I’ve waited years for this summer: my youngest kids, at four and six, are finally at the age when I feel comfortable taking my eyes off them for more than 30 seconds when they’re outdoors. I’ve been watching our friends with older children let their kids wander on their own while camping (within reason), longing for the days when mine would keep themselves occupied by exploring without my presence. I should be celebrating this summer, shouldn’t I? They’re begging to go for walks in the woods at our cottage already.
Except that I’m petrified, now. Not because I don’t think they’re capable because they are. Not because I’m a helicopter mom who can’t let go, because I don’t think I am. What I’m worried about is something they can’t control: the ever-growing presence of ticks that carry deadly diseases.
When we took my oldest child camping for the first time, she was nine months old and it was 2012. Lyme disease was still very much a fringe illness, one that didn’t get much attention in Canada from provincial governments. Things have changed significantly since then, with the number of reported Lyme cases five times as high last year as the year I took my oldest camping. Ontario, where we live, was the first province to report ticks bearing Lyme disease, but those ticks are in virtually every province in Canada now.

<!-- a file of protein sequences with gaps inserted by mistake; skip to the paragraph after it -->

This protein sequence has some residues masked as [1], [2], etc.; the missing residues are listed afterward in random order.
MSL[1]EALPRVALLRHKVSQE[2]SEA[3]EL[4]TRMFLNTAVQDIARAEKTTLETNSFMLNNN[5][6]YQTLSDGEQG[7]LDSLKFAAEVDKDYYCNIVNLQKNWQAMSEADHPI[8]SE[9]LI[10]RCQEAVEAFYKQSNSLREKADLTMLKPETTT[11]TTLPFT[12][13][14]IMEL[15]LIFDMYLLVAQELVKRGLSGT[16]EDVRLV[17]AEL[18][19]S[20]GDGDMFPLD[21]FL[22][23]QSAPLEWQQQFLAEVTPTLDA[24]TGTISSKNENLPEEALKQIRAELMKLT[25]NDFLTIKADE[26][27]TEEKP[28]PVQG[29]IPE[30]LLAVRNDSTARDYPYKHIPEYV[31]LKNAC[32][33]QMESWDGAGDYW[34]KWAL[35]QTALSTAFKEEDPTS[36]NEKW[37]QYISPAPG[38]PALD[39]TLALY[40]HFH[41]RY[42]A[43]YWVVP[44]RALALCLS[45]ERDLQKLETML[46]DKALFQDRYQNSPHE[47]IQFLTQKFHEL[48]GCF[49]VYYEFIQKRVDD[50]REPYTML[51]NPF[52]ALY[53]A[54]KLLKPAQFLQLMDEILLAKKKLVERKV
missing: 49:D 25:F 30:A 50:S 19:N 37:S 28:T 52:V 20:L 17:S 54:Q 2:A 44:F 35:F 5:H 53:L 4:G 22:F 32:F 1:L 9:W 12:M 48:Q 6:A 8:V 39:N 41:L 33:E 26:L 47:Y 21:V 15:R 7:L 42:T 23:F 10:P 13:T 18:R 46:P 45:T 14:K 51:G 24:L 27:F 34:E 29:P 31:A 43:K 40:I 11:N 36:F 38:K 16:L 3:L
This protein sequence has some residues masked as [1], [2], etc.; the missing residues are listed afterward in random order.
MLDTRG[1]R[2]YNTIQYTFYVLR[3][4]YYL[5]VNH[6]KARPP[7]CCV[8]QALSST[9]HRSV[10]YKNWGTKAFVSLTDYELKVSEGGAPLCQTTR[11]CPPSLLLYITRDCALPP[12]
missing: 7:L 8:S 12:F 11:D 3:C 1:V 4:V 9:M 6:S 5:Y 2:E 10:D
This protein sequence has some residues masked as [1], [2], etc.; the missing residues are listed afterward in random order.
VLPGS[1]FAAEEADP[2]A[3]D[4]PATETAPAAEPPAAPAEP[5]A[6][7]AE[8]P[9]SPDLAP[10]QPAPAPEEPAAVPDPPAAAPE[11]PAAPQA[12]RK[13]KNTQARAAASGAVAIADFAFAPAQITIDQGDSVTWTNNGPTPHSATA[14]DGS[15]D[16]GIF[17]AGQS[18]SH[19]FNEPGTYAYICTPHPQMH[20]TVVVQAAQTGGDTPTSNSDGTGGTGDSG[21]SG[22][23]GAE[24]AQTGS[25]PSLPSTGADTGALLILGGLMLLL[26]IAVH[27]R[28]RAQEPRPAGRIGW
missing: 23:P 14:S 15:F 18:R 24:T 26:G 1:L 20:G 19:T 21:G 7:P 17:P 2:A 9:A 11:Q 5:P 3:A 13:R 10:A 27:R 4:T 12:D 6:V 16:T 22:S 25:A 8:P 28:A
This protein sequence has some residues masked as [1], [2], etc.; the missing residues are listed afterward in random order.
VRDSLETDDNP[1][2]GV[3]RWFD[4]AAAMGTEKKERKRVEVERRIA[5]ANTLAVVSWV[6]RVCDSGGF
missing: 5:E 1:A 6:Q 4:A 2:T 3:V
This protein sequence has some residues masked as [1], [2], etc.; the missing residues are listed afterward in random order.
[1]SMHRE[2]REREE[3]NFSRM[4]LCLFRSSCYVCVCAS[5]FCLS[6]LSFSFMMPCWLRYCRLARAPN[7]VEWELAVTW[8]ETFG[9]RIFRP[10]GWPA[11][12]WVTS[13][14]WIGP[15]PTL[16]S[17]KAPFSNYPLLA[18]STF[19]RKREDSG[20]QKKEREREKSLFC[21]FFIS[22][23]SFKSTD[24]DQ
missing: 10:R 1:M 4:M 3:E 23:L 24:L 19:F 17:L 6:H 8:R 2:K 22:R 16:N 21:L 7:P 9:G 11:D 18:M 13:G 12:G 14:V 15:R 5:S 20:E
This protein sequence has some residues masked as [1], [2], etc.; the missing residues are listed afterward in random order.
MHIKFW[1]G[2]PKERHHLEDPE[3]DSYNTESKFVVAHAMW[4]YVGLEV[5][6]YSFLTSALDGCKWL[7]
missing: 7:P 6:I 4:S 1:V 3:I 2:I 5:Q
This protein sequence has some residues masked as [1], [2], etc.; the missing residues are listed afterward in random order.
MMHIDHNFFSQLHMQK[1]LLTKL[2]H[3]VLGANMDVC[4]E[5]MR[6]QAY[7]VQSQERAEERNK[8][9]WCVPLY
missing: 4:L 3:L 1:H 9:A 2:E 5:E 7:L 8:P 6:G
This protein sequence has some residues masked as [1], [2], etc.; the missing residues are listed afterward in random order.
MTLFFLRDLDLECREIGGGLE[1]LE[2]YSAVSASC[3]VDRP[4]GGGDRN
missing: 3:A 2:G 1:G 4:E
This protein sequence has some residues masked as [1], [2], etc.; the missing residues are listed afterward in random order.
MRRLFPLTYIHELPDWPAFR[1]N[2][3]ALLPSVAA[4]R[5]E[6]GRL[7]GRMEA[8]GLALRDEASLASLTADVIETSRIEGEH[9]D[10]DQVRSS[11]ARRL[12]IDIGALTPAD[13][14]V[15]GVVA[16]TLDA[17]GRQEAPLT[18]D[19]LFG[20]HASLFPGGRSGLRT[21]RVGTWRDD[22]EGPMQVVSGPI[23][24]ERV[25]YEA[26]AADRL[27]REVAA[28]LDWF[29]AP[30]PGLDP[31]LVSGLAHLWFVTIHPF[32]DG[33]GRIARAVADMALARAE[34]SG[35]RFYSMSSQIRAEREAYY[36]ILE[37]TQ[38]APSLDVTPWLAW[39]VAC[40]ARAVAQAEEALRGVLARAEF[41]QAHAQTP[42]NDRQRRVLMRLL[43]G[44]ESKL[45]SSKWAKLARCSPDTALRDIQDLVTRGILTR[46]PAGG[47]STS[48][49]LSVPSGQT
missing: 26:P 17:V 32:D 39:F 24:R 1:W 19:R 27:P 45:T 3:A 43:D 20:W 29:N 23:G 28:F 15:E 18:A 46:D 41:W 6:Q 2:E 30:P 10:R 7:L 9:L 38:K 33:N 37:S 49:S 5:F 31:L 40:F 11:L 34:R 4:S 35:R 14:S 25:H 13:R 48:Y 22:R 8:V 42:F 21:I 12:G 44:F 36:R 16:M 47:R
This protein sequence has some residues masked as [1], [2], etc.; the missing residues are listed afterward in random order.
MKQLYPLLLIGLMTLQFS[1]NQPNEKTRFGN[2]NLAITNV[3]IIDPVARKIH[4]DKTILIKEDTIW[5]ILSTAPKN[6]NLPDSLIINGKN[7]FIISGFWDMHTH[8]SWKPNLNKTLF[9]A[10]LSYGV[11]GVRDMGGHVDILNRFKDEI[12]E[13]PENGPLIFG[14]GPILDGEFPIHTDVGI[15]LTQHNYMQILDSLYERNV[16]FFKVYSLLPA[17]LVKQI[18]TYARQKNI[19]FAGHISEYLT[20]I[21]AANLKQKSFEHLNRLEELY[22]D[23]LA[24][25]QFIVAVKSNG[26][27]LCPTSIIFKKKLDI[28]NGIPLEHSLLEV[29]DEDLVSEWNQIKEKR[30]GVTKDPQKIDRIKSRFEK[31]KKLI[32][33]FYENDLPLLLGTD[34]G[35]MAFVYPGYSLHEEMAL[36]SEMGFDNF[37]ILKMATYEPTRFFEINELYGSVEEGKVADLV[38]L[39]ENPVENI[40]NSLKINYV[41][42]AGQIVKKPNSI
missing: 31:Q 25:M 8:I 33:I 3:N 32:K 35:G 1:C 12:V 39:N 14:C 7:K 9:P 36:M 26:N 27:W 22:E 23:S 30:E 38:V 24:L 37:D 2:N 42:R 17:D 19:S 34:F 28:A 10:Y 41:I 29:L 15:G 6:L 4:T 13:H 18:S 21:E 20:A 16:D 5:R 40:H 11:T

Why? Because the weather in Canada has warmed enough to be as welcoming to ticks as the United States. Thanks, climate change.
I know several Americans who have battled Lyme disease themselves, now. In each case, they’ve been lucky enough to identify early on, and received the antibiotics necessary to knock the pathogen out in a reasonable timeframe, but there can be long-term effects. Two Canadian songstresses have suffered such consequences: Avril Lavigne suffered from an extremely challenging Lyme illness, lasting several years, and Shania Twain contracted the disease in 2003, which led to multiple struggles. This included dysphonia, which is why she was unable to sing for several years.
Perhaps now, you’re starting to understand why I’m nervous about my kids going camping this summer.
Since I absolutely refuse to surrender to my fears, I’ve been researching the best ways to protect myself and my kids from ticks this summer. Here’s what I’ve found:
Ticks and Lyme disease are definitely becoming more of a problem in Canada, but it doesn’t mean we have to stop having fun with our kids in nature. Pay close attention to them, and make sure to do as much prevention work as possible, and you can still enjoy the summer. I know I will.